NFL's Lack of Interest In Ray Rice Isn't Surprising

By Casey Drottar
Ronald Martinez-Getty Images
Ronald Martinez-Getty Images

“This is not a farewell or goodbye.”

These were the words of former Baltimore Ravens running back Ray Rice, written in an open letter to The Baltimore Sun this past Friday. In said message, Rice expressed remorse for the notorious domestic violence incident which eventually got him suspended for the entire 2014 NFL season, and apologized to the fans in Baltimore who supported him during his time with the team. He has since been reinstated in the league, and is currently looking for an opportunity to get back on the field as soon as possible.

Unfortunately for Rice, this is where the “not a farewell or goodbye” aspect of his letter becomes a bit difficult to buy. According to numerous reports, since being reinstated this past November, Rice hasn’t received one single phone call from an interested team. No one has reached out to discuss contract talks, much less to even offer an opportunity to work out for anyone. He’s been officially available to rejoin the league for almost three months, but nobody appears too interested.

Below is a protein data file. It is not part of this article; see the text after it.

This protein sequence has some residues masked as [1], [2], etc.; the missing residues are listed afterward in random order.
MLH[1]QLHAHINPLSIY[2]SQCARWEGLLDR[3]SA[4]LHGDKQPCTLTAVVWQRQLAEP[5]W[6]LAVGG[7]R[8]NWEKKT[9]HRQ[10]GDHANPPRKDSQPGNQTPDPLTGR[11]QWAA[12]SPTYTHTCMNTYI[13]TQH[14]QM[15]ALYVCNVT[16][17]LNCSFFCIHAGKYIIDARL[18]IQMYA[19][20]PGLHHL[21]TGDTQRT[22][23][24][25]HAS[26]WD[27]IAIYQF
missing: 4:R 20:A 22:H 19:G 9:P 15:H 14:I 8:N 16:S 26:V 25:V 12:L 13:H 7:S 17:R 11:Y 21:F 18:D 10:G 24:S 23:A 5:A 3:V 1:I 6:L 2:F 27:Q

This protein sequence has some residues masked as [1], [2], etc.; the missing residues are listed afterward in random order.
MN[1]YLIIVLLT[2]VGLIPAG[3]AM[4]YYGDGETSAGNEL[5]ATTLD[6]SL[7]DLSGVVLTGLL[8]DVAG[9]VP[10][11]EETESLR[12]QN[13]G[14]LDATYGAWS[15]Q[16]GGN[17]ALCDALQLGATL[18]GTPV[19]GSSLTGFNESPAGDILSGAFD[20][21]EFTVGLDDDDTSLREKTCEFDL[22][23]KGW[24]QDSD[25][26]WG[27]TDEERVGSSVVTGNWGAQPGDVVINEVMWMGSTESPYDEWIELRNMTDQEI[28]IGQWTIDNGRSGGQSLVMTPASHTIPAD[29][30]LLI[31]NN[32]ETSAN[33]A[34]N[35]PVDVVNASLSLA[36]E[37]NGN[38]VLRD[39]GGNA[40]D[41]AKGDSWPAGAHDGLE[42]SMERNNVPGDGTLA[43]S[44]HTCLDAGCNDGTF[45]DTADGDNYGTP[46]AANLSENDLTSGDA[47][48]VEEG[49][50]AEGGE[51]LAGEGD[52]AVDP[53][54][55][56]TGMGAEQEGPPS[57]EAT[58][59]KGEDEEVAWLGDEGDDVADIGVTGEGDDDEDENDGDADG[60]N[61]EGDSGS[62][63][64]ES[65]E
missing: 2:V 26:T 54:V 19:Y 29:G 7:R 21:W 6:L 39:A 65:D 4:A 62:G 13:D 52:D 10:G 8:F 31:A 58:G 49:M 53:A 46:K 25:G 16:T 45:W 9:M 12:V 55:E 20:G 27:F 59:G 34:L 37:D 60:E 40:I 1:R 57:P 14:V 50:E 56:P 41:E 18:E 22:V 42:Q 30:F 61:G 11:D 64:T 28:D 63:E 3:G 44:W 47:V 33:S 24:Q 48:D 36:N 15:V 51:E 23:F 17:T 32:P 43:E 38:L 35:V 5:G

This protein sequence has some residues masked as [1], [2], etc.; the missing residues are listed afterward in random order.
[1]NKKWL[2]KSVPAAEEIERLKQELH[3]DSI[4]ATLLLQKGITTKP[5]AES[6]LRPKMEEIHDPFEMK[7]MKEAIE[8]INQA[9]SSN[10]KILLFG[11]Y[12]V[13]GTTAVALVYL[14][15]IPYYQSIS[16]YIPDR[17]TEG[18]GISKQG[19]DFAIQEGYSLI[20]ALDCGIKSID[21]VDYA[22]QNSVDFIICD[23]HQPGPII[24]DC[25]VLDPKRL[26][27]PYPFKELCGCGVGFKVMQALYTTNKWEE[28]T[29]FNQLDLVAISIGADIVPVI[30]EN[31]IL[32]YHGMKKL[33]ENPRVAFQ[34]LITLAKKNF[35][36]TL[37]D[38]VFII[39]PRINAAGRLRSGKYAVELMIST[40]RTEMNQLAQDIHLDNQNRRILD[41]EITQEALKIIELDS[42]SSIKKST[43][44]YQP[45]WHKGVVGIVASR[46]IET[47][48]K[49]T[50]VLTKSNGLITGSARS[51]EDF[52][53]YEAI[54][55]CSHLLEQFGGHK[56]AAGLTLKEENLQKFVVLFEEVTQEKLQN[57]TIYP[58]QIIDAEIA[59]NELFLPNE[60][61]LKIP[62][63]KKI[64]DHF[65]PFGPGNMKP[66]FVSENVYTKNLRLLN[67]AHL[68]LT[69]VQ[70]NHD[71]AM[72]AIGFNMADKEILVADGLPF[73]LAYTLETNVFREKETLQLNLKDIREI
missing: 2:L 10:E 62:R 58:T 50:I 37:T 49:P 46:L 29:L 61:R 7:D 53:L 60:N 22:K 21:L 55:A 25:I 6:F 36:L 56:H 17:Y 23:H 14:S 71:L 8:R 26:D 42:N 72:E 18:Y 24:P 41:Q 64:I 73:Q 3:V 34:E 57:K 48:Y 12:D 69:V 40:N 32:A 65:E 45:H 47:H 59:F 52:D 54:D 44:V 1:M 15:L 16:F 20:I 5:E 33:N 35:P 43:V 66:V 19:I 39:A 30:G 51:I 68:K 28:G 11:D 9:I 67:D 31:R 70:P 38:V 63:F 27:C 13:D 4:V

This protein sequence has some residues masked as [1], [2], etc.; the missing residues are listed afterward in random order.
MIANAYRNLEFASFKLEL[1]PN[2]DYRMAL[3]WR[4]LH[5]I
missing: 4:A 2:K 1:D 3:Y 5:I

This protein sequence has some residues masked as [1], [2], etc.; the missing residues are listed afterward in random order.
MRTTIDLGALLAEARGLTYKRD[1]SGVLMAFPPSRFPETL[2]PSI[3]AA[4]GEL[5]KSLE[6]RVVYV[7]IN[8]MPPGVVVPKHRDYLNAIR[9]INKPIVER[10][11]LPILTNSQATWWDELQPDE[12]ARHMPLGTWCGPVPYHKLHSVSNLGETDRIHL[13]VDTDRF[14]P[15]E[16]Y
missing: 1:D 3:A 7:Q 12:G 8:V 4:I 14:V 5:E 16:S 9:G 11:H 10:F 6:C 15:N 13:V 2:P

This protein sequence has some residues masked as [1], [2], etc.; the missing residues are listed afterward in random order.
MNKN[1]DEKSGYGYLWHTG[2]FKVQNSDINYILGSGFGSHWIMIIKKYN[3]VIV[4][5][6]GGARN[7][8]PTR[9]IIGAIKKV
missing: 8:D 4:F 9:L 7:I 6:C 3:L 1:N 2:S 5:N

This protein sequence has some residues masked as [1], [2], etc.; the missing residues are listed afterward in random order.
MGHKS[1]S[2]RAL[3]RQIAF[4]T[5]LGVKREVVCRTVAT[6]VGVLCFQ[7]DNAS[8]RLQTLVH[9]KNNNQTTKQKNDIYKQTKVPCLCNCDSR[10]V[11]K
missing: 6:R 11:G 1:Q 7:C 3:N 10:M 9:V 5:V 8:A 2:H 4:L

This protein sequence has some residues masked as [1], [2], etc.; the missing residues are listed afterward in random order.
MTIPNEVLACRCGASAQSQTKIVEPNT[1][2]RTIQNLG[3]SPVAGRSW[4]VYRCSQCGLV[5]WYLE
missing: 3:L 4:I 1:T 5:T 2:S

I have no doubt Rice felt this written apology was a necessary step when it comes to cleaning up his image. I wouldn’t be surprised if he was advised to make such a move, perhaps told it could help clear up a bit of the negative PR surrounding him and maybe generate at least one call from a potential suitor.

The problem, though, is despite the fact this apology was needed, it’s not going to have the impact he was hoping for. Rice’s domestic abuse controversy is no longer the primary reason teams are keeping their distance from him, it’s merely the icing on the cake. The unsurprising lack of interest in Rice is brought on by the fact that, simply put, he’s just not worth the trouble.